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International norms and domestic policy change
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On 1 October 1989, eleven gay male couples gathered in the registry office of Copenhagen's city chambers to take part in a civil ceremony, entering into a newly established entity called a registered partnership (RP). This book examines same-sex unions (SSU) policy developments western democracies and explains why the overwhelming majority of these countries has implemented a national law to recognise gay and lesbian couples. It presents an overview of recent developments in lesbian, gay, bisexual and transgender (LGBT) politics as well as the academic literatures that seek to interpret and analyse these developments. The study discussed adds to constructivist work on the international human rights regime, which has been a prominent focus of the literature. The book also examines the processes of international policy diffusion. It traces the development of a soft-law norm for relationship recognition within the broader European polity and illustrates how dissemination of this norm taken by transnational LGBT rights activists and supportive policy elites. The book presents in-depth case studies of Germany, the Netherlands, Canada and the US to tease out the extent and causal mechanisms by which the SSU norm has influenced policy debates. It looks at the ways in which the SSU norm has shaped policy discourse about relationship recognition. The book examines why countries with broadly similar parliamentary structures, party systems, levels of religiosity and confessional heritages have adopted different models of SSU policies. Finally, it inspects how much the European SSU norm has affected policy debates in Canada and the US.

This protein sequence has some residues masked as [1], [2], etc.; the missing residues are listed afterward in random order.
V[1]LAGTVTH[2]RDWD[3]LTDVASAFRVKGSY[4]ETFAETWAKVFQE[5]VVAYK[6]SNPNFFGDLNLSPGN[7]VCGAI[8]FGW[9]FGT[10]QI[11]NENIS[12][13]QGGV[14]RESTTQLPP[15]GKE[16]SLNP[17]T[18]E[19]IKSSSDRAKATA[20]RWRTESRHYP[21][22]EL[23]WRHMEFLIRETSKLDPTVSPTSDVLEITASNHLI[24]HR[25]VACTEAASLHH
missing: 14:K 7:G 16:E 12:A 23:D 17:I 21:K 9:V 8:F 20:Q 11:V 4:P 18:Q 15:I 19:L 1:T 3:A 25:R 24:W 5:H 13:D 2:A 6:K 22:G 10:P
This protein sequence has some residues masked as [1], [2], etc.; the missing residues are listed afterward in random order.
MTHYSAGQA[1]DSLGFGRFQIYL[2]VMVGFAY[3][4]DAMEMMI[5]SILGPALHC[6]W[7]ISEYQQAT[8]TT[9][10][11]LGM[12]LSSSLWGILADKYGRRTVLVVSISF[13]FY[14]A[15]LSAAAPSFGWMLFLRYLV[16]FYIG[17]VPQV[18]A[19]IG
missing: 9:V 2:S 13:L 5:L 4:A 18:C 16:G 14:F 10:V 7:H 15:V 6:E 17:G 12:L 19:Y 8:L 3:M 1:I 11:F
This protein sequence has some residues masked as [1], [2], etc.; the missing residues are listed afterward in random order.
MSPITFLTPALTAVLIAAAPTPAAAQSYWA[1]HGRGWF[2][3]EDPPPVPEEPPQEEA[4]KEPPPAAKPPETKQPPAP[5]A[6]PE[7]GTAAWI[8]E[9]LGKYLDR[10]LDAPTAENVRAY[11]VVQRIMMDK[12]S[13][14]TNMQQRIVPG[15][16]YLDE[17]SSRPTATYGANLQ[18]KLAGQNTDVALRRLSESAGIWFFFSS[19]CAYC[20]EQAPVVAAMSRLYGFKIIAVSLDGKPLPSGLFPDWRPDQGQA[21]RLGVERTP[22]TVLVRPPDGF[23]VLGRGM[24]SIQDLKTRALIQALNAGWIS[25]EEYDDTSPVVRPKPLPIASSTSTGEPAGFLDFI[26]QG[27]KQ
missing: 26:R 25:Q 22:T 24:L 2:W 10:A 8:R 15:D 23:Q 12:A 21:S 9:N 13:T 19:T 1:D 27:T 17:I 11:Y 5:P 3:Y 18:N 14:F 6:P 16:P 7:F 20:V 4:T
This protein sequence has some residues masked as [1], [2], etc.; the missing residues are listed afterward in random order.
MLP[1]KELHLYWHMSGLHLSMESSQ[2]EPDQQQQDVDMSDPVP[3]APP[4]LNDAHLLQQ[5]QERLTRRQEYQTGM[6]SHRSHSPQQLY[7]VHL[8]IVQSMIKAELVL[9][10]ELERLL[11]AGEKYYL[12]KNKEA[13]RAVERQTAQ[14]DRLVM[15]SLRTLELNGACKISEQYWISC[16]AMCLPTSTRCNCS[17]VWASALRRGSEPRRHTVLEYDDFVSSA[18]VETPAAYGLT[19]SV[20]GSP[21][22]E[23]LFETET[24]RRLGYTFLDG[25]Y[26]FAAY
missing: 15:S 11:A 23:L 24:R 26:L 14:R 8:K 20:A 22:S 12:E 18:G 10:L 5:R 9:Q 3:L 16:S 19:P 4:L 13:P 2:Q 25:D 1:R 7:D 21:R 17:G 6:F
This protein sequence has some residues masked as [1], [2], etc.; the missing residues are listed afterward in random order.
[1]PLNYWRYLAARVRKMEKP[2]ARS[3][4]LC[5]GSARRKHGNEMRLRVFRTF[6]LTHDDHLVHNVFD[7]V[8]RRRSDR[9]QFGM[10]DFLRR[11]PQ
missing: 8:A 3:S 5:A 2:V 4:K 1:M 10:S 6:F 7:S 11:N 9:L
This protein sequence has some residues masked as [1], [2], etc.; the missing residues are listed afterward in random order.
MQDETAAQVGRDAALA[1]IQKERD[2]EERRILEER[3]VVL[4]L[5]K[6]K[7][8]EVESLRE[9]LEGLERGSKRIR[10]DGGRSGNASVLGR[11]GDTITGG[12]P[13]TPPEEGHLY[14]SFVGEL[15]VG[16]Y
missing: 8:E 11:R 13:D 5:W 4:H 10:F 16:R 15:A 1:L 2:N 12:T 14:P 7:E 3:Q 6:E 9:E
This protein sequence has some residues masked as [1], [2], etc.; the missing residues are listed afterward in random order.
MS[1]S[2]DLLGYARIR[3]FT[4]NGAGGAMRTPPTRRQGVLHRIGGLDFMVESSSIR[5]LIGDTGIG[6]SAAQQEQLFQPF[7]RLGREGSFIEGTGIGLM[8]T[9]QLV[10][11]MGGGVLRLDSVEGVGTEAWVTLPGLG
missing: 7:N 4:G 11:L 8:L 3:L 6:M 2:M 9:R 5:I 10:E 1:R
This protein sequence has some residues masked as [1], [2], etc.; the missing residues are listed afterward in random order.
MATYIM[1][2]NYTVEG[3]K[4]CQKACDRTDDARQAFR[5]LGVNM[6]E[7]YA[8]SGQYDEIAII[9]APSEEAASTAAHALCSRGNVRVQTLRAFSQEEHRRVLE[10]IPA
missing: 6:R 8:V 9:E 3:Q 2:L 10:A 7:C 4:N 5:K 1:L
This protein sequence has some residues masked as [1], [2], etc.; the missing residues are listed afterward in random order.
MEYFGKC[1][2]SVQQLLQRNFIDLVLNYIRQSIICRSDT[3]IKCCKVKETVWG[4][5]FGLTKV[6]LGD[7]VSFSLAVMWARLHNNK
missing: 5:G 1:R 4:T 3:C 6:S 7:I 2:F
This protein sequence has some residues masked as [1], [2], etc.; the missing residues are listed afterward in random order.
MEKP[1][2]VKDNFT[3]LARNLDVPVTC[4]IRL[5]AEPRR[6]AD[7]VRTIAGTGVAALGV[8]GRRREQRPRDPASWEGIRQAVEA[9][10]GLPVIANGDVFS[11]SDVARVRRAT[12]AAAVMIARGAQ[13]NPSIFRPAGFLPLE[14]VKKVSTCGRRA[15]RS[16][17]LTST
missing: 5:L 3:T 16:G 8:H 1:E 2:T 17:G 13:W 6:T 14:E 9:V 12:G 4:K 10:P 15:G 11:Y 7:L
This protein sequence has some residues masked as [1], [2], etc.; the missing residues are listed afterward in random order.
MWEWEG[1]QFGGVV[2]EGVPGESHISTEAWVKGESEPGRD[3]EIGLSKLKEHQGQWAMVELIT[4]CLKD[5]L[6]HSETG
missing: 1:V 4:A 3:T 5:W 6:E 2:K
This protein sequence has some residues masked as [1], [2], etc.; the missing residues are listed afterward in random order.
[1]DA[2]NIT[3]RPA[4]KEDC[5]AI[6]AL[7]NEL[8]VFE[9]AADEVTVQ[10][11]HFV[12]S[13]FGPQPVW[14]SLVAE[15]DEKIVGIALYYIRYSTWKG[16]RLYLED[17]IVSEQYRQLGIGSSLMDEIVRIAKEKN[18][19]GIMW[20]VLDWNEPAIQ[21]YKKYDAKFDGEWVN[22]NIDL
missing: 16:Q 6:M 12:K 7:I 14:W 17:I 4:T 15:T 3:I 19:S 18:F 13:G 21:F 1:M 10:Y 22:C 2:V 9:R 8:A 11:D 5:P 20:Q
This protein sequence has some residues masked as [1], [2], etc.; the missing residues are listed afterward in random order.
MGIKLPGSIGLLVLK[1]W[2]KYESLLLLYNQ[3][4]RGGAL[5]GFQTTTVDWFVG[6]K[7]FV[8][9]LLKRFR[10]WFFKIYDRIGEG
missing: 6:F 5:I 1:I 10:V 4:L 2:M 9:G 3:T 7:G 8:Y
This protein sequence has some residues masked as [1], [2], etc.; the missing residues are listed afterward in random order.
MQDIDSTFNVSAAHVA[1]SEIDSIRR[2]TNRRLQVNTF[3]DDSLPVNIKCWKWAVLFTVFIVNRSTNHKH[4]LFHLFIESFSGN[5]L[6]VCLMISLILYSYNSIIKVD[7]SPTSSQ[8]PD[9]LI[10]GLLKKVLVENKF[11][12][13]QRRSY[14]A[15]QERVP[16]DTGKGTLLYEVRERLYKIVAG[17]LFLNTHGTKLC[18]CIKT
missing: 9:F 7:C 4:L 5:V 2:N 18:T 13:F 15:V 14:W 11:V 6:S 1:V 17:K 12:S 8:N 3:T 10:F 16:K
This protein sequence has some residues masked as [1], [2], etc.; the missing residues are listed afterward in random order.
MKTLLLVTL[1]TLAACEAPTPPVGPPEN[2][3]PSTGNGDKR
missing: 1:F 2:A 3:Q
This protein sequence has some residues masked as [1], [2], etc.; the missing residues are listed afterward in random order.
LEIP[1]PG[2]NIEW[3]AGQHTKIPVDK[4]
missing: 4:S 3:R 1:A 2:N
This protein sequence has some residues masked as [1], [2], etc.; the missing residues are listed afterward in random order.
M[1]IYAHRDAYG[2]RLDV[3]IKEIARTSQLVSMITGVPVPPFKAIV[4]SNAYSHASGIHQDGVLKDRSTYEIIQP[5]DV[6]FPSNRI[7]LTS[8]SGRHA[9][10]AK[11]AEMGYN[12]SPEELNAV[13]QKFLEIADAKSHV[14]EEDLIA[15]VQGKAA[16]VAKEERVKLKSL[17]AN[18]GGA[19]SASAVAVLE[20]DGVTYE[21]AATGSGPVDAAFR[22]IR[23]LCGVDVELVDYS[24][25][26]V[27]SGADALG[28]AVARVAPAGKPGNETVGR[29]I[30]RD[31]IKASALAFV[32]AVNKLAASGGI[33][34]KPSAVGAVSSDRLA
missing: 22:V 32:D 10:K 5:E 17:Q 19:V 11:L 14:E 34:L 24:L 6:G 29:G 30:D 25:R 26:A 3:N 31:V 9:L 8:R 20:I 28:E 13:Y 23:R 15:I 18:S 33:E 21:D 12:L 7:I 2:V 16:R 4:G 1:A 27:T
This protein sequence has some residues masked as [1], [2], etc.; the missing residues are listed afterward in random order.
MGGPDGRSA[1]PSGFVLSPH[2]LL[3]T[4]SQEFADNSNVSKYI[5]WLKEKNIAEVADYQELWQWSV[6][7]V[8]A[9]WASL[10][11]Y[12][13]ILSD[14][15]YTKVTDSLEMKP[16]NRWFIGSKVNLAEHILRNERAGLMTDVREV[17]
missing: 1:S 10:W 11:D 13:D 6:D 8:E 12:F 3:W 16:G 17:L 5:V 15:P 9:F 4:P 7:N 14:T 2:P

The early practice of privateering
Benjamin de Carvalho
and
Halvard Leira

By the time most European polities started looking overseas in earnest in the late fifteenth century, the Iberian powers had already been able to secure papal sanction for what amounted to a global duopoly. 1 The Treaty of Tordesillas gave Spain and Portugal exclusive rights to half of the world each. A century later, both the duopoly and the religious order of Europe had been upended. A key

in The Sea and International Relations
Katy Hayward

M1634 - HAYWARD TEXT.qxp:ANDY Q7 27/1/09 13:23 Page 189 8 Governance, state and polity This chapter examines the conceptualisation of ‘governance’ in Irish official discourse in relation to both the Irish ‘state’ and the Europeanpolity’. ‘State’ and ‘polity’ constitute the broad conceptual and institutional supporting frameworks for the meaning and significance of governance in nation-statehood and European Union respectively. The traditional narrative of the state is national self-determination, i.e. quest of the nation to decide and direct its own forms

in Irish nationalism and European integration
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The same-sex unions revolution in western democracies
Kelly Kollman

specifically, and in keeping with theories of international socialisation, I argue that the creation and dissemination of a norm for Kollman 01_Tonra 01 03/12/2012 12:14 Page 3 Introduction same-sex relationship recognition in the broader European polity in the mid 1990s have focused national lesbian, gay, bisexual and transgender (LGBT)3 movements on SSU policy, allowed these movements to frame state relationship recognition as a human right and helped activists to put SSUs on their country’s political agenda. Further, the dissemination of the norm has induced many

in The same-sex unions revolution in western democracies
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The globalisation of an idea
Kelly Kollman